When artist and illustrator Claud Lovat Fraser enlisted in the army in 1914 he had already established himself as a young man with a fine career ahead of him. After a year at Westminster School of Art where he counted Walter Sickert amongst his tutors, he set up a small publishing house with some friends and began to get commissions for greetings cards, bookplates and theatre programmes. After joining Durham Light Infantry, his first foreign posting was in France. To begin with the letters he sent to his parents were quite light-hearted, in a letter dated 11th Nov, 1915 to
“My dearest M” [Mother], he writes “The dug-outs here aren’t so bad. I went into one today that had a fireplace with chairs and tables and quite jolly wall hangings”.
Less than a month later, the reality and horror have begun to overwhelm him, on 7th January 1916 his letter begins
“ I am sure my leave has done me a world of good. It helps one to face troubles and worries with much greater calm when one has had a glimpse of home life and has seen things going so smoothly and calmly at home.”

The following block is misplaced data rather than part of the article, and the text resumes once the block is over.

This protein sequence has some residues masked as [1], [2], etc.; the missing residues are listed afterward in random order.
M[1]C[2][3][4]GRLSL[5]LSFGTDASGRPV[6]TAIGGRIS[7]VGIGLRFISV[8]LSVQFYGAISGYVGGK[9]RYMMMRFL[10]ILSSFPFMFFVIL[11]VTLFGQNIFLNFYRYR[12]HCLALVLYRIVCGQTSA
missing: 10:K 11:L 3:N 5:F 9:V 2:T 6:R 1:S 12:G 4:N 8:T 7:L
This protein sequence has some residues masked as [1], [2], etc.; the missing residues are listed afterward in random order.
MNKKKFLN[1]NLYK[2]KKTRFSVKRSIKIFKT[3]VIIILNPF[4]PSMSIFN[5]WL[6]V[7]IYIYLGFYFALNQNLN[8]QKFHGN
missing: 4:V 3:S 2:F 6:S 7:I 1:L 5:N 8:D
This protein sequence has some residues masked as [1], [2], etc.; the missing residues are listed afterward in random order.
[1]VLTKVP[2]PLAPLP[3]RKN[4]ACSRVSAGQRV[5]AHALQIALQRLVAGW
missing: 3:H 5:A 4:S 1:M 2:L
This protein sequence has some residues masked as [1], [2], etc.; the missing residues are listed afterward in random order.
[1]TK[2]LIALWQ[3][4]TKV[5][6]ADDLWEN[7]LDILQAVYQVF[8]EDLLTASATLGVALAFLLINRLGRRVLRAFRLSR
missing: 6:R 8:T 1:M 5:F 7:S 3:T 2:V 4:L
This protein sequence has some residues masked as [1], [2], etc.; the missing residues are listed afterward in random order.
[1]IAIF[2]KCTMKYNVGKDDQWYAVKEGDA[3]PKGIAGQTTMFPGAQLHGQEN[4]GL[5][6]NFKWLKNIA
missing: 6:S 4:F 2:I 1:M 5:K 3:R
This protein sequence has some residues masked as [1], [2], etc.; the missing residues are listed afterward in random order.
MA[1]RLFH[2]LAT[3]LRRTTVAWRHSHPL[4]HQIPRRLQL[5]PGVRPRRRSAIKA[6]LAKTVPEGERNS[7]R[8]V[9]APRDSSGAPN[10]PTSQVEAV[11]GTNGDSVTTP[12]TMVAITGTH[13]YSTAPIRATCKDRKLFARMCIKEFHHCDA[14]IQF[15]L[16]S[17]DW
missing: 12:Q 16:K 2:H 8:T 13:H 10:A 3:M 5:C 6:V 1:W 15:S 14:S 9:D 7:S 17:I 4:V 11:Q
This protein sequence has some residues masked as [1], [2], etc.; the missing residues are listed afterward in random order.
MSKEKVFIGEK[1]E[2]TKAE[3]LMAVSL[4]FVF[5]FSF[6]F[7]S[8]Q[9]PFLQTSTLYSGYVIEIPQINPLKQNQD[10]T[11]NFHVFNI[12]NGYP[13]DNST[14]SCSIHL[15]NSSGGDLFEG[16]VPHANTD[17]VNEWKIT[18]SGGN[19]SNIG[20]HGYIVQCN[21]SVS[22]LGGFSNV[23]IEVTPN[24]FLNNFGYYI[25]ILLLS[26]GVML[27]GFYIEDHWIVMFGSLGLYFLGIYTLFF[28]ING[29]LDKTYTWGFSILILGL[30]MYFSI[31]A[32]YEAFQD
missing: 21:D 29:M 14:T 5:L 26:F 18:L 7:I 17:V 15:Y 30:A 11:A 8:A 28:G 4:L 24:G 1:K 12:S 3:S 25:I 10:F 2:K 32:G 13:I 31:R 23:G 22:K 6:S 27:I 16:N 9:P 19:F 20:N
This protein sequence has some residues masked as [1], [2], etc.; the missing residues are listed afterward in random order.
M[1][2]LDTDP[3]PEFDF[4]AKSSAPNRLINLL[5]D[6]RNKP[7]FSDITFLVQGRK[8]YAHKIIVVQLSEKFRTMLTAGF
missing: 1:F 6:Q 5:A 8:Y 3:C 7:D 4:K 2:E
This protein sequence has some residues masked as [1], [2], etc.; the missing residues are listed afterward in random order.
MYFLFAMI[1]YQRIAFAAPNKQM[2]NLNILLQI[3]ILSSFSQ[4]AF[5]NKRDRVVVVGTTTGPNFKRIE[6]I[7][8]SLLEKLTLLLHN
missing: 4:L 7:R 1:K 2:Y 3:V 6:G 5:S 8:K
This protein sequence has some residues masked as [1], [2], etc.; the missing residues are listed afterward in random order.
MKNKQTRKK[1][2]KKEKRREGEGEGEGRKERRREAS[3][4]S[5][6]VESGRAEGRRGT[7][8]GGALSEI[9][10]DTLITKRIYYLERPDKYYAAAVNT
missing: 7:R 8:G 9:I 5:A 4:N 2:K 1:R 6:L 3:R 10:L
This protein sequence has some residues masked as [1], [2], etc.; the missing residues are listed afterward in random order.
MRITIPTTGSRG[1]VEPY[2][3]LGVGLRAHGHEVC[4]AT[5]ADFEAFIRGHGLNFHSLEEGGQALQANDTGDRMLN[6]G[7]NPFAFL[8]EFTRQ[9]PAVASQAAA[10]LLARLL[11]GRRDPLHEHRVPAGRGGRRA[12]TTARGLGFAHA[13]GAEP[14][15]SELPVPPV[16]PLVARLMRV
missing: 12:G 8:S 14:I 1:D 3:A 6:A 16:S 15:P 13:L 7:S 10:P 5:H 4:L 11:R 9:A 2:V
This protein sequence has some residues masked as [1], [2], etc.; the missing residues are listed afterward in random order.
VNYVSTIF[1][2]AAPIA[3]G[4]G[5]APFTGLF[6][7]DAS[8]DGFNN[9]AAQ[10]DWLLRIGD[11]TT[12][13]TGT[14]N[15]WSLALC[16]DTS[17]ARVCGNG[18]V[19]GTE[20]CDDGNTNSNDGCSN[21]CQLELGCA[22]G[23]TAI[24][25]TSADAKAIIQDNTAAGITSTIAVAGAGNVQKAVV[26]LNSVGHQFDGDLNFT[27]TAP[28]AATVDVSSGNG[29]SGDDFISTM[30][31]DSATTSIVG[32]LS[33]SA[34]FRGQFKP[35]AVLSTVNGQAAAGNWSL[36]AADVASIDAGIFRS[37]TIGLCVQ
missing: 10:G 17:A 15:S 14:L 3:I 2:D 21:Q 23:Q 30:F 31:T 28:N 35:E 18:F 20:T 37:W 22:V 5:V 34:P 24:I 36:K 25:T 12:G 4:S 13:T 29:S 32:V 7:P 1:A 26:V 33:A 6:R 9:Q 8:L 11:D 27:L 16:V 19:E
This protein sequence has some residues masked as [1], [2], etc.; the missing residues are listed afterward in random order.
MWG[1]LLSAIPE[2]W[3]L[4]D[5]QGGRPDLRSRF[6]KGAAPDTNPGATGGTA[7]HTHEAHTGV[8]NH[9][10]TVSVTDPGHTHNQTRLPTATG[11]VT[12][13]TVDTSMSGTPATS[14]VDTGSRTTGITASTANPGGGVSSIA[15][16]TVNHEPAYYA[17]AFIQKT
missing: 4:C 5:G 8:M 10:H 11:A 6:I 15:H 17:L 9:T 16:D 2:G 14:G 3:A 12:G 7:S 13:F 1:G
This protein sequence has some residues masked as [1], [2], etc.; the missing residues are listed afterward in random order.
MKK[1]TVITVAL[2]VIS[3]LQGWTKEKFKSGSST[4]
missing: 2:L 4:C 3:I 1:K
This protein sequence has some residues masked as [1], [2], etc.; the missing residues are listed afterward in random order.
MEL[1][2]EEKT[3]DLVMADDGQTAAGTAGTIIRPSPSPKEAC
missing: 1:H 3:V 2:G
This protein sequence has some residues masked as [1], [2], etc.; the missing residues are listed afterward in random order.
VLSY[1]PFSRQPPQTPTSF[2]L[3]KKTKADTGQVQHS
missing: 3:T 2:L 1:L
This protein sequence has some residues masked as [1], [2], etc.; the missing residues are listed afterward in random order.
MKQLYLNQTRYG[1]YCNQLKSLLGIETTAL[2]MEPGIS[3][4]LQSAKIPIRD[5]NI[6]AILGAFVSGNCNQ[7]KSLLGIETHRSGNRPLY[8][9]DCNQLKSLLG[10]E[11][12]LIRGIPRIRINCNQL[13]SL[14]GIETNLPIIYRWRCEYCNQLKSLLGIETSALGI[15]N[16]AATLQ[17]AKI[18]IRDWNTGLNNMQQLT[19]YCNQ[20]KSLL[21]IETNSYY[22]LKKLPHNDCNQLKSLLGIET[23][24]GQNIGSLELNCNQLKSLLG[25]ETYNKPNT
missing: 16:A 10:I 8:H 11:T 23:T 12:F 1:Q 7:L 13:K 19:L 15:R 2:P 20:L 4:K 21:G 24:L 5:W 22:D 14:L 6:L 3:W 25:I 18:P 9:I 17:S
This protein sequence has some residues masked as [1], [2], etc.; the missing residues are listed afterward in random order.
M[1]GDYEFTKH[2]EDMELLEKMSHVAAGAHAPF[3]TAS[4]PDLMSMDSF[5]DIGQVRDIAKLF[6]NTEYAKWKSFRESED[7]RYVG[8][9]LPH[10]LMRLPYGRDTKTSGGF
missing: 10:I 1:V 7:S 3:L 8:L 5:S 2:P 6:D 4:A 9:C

But by the next day, his optimism has gone, he writes
“I went for a walk in Ypres this afternoon and had a thorough look round. It is rather a horrible sight being both shattered and crumbling. You cannot picture the terrible desolation of it all”
After several near misses in which his comrades were killed or injured, Fraser left his dugout without a mask and was gassed, it was not thought to be serious at the time but must have added to his distress, in mid February of 1916, he was invalided home, suffering from shellshock.
He stayed in the army until his discharge in 1919. After the war, he went back to his art, he had married his sweetheart and had a young daughter, but years of ill health and the physical and mental strain he had been under meant his happiness was short lived . He died in 1921, 2 years after leaving the army, aged 31
His letters are not those of a war hero, there is no hint of extraordinary valour or acts of bravery, but a rather a young man out of his depth, often frightened, lonely and worrying about his chocolate ration and hoping for socks from his Mum.